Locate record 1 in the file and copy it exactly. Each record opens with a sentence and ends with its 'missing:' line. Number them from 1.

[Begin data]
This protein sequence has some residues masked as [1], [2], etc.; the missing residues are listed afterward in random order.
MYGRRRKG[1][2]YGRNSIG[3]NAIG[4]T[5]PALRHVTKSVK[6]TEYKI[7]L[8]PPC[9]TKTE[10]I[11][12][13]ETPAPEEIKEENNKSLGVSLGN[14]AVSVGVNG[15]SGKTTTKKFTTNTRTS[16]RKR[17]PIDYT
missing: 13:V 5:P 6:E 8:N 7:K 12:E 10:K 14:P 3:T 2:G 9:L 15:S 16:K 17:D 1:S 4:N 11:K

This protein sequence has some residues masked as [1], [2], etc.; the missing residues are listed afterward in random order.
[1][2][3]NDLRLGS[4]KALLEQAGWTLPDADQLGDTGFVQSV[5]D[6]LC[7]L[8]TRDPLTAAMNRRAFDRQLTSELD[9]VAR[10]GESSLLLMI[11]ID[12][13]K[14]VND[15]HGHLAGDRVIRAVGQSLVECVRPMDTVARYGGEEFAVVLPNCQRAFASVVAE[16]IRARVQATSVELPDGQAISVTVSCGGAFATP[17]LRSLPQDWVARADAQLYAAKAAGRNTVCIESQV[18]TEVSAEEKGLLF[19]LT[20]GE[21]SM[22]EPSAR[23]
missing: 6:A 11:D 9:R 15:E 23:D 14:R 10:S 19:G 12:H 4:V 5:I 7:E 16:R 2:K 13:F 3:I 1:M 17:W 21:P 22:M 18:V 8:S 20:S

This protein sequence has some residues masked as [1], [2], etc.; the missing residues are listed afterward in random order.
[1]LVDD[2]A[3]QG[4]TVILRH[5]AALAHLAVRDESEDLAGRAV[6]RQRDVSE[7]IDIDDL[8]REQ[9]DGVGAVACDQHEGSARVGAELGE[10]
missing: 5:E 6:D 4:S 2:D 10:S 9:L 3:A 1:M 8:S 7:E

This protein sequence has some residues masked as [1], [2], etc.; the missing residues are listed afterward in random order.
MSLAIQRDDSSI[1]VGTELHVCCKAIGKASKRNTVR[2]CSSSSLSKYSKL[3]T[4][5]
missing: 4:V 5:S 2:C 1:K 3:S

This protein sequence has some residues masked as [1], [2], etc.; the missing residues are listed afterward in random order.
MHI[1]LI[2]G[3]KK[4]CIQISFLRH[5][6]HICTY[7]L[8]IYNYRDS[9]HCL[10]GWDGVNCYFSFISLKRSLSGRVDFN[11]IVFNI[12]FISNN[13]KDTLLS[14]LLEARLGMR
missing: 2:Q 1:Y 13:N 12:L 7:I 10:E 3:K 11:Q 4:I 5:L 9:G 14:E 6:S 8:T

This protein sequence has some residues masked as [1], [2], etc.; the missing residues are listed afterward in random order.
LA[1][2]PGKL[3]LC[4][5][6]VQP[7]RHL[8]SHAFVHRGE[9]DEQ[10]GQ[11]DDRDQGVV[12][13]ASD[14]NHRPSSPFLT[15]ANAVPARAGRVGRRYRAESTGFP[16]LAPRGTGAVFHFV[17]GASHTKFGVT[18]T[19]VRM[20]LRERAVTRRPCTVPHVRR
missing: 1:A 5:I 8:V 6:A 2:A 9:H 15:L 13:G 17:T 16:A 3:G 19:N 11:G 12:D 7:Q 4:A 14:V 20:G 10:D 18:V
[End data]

This protein sequence has some residues masked as [1], [2], etc.; the missing residues are listed afterward in random order.
MYGRRRKG[1][2]YGRNSIG[3]NAIG[4]T[5]PALRHVTKSVK[6]TEYKI[7]L[8]PPC[9]TKTE[10]I[11][12][13]ETPAPEEIKEENNKSLGVSLGN[14]AVSVGVNG[15]SGKTTTKKFTTNTRTS[16]RKR[17]PIDYT
missing: 13:V 5:P 6:E 8:N 7:K 12:E 10:K 14:P 3:T 2:G 9:L 15:S 16:K 17:D 1:S 4:N 11:K